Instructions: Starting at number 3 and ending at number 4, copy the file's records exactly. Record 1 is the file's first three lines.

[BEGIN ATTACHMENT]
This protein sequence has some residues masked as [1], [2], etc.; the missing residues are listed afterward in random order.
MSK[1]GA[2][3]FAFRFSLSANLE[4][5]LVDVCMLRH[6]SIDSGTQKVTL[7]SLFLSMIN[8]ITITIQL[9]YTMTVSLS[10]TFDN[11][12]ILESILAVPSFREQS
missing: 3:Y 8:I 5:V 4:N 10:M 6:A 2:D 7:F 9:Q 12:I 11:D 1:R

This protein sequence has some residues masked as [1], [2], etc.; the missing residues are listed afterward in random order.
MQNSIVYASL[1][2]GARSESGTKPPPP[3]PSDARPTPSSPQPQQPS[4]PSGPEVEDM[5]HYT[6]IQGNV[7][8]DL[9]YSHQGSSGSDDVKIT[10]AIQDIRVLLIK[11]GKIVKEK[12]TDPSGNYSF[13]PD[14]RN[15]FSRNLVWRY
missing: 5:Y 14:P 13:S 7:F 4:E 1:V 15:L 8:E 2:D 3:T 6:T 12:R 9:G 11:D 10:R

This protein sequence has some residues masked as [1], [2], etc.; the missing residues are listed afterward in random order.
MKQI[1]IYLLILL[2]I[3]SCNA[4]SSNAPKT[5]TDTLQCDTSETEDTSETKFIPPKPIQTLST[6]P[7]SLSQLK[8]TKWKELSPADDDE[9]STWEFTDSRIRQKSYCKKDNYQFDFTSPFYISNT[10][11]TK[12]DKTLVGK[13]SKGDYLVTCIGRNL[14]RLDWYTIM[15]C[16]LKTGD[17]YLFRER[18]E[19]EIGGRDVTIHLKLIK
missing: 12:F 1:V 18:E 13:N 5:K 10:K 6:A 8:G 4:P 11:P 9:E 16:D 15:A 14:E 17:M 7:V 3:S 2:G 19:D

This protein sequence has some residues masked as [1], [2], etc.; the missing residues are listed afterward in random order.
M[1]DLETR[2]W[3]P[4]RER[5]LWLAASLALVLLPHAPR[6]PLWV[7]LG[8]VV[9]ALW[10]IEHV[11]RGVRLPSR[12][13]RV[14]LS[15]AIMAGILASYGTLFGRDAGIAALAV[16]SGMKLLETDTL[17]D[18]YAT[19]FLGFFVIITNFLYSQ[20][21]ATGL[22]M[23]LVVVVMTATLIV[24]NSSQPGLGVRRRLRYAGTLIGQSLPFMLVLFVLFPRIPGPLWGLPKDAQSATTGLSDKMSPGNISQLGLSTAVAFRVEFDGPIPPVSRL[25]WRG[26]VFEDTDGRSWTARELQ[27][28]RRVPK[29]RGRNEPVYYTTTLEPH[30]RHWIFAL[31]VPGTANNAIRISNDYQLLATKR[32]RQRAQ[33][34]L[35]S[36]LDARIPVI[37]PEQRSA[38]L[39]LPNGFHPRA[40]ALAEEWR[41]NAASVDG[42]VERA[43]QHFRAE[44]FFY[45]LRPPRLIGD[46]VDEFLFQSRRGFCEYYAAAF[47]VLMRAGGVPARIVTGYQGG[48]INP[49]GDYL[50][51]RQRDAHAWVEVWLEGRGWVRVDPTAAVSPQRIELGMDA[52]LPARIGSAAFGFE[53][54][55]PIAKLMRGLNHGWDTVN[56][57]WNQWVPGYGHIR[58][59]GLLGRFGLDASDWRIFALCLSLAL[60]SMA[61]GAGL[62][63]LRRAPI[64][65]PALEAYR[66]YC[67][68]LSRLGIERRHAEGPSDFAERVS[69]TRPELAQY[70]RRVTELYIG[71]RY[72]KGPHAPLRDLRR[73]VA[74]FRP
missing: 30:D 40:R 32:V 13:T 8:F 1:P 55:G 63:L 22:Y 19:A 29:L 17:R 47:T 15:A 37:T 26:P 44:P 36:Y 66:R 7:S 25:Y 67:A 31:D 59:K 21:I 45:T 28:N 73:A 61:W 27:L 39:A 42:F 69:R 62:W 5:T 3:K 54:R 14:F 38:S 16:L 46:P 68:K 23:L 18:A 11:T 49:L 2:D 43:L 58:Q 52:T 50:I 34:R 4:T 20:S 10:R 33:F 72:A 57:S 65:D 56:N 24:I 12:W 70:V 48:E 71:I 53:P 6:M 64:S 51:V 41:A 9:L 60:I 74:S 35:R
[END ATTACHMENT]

This protein sequence has some residues masked as [1], [2], etc.; the missing residues are listed afterward in random order.
MKQI[1]IYLLILL[2]I[3]SCNA[4]SSNAPKT[5]TDTLQCDTSETEDTSETKFIPPKPIQTLST[6]P[7]SLSQLK[8]TKWKELSPADDDE[9]STWEFTDSRIRQKSYCKKDNYQFDFTSPFYISNT[10][11]TK[12]DKTLVGK[13]SKGDYLVTCIGRNL[14]RLDWYTIM[15]C[16]LKTGD[17]YLFRER[18]E[19]EIGGRDVTIHLKLIK
missing: 12:F 1:V 18:E 13:N 5:K 10:K 6:A 8:G 4:P 11:P 9:E 16:D 15:A 14:E 17:M 7:V 3:S 2:G 19:D

This protein sequence has some residues masked as [1], [2], etc.; the missing residues are listed afterward in random order.
M[1]DLETR[2]W[3]P[4]RER[5]LWLAASLALVLLPHAPR[6]PLWV[7]LG[8]VV[9]ALW[10]IEHV[11]RGVRLPSR[12][13]RV[14]LS[15]AIMAGILASYGTLFGRDAGIAALAV[16]SGMKLLETDTL[17]D[18]YAT[19]FLGFFVIITNFLYSQ[20][21]ATGL[22]M[23]LVVVVMTATLIV[24]NSSQPGLGVRRRLRYAGTLIGQSLPFMLVLFVLFPRIPGPLWGLPKDAQSATTGLSDKMSPGNISQLGLSTAVAFRVEFDGPIPPVSRL[25]WRG[26]VFEDTDGRSWTARELQ[27][28]RRVPK[29]RGRNEPVYYTTTLEPH[30]RHWIFAL[31]VPGTANNAIRISNDYQLLATKR[32]RQRAQ[33][34]L[35]S[36]LDARIPVI[37]PEQRSA[38]L[39]LPNGFHPRA[40]ALAEEWR[41]NAASVDG[42]VERA[43]QHFRAE[44]FFY[45]LRPPRLIGD[46]VDEFLFQSRRGFCEYYAAAF[47]VLMRAGGVPARIVTGYQGG[48]INP[49]GDYL[50][51]RQRDAHAWVEVWLEGRGWVRVDPTAAVSPQRIELGMDA[52]LPARIGSAAFGFE[53][54][55]PIAKLMRGLNHGWDTVN[56][57]WNQWVPGYGHIR[58][59]GLLGRFGLDASDWRIFALCLSLAL[60]SMA[61]GAGL[62][63]LRRAPI[64][65]PALEAYR[66]YC[67][68]LSRLGIERRHAEGPSDFAERVS[69]TRPELAQY[70]RRVTELYIG[71]RY[72]KGPHAPLRDLRR[73]VA[74]FRP
missing: 30:D 40:R 32:V 13:T 8:F 1:P 55:G 63:L 22:Y 19:A 29:L 17:R 47:T 15:A 37:T 26:P 44:P 36:Y 66:R 7:S 25:Y 67:A 31:D 59:K 21:I 45:T 28:N 73:A 61:W 27:L 39:A 42:F 69:R 62:W 5:T 3:K 54:R 14:F 38:S 16:L 46:P 68:K 23:L 18:A 11:T 49:L 2:D 43:L 58:Q 52:T 50:I 34:R 4:T 20:S 10:R 33:F 72:A 57:S 65:D 56:N 24:I 12:W 70:V 48:E 71:I 53:P 6:M 64:S 51:V 41:A 9:L 60:I 74:S 35:R